The Arne peninsula in Dorset juts out into Poole Harbour, separating the Wareham channel from the main body of water. Right out at the tip, concealed by the remains of ancient oak woodland, lies a former ball clay pit.
The extraction company Imerys finished mining the deposit in 2008, and since 2010 have been restoring the area as part of their mitigation agreement, before transfering ownership of the site to the RSPB, who manage the surrounding nature reserve at Arne.
I was asked to document this reclamation process on behalf of the RSPB, in particular the flooding of the claypit basin with water from the harbour to create a saline lagoon habitat for wading birds and other species.
With mining activities ended the pit was re-profiled with heavy earth-moving equipment, and a layer of topsoil deposited above the expected final water level in the summer of 2011.
Next a channel was cut through the embankment to join the claypit with the harbour at the south end of the site. On especially high tides the water from the harbour would flood this channel to gradually fill the lagoon.
This process was expected to take many months and it was decided to document the process with a timelapse camera.
We surveyed the best location for the camera – somewhere with a wide view of the pit, a glimpse of the harbour in the background, a small island in the middle ground and some vegetation in the foreground to provide varied visual interest.
Unfortunately this necessitated pointing the camera due south, so we also calculated the position and angle of the sun in future months to try to minimise its dazzling effect on the camera’s lens and sensor.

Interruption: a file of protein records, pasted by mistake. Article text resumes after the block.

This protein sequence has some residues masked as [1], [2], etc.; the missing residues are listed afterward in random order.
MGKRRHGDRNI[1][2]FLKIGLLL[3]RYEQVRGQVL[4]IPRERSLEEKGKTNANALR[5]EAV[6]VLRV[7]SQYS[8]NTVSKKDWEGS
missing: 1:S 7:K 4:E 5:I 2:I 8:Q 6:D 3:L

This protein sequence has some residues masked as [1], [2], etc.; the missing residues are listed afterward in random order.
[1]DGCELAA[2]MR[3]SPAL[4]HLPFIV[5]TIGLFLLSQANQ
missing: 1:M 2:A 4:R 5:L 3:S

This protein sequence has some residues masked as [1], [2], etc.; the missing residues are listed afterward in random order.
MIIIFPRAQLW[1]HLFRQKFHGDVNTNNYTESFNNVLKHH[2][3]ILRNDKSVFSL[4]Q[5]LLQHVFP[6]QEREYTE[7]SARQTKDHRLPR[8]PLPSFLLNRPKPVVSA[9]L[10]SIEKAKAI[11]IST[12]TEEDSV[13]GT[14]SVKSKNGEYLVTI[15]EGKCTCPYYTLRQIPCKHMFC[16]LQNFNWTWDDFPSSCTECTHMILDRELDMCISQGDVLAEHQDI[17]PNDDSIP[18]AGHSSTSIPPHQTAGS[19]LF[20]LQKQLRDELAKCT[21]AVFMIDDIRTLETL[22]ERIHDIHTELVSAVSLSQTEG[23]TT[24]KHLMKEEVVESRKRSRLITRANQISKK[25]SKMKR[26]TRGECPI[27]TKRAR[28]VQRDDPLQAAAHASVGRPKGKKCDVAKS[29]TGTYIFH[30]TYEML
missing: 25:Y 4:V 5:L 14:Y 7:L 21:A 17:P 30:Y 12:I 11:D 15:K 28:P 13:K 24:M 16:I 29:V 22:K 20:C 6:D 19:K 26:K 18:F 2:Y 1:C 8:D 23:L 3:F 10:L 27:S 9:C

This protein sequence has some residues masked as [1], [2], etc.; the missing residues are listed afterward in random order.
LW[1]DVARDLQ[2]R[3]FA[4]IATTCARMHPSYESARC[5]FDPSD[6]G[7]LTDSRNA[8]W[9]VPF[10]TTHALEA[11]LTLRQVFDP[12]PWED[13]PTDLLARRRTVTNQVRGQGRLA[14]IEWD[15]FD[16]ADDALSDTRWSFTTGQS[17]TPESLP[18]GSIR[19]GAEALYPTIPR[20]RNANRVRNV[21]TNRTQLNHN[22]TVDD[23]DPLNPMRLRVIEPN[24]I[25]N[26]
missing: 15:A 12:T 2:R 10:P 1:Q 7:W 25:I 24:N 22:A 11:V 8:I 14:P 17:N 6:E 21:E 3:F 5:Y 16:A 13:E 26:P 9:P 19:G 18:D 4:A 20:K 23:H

The pit itself is off-limits, but there is public access to the surrounding area and it is too remote to monitor. Exposure to the elements over such a long period was also a consideration, so an expensive DSLR setup was not a practical option, and a relatively cheap-and-cheerful alternative was sourced.
The pit filled much more rapidly than the engineers had predicted and in April of the following year, after only 7 months, the rising water had achieved its final level.
The following video sequence shows events over that period, compressed to just 1 minute, using stills taken at 3 hour intervals:
The island habitat is already frequented by shelducks, and sika deer regularly visit its shores. It will take longer for the waters to settle and for other species to establish themselves.
It’s hoped that the regular interchange of water with the harbour will prevent the process of eutrophication, which would otherwise make the lagoon inhospitable. The suspension of clay particles in the water can be a serious problem in this respect.
Whether this industrially exploited area becomes the wildlife oasis hoped for, only time will tell.
With thanks to Mark, Rob, Damon, James and Em at RSPB Arne.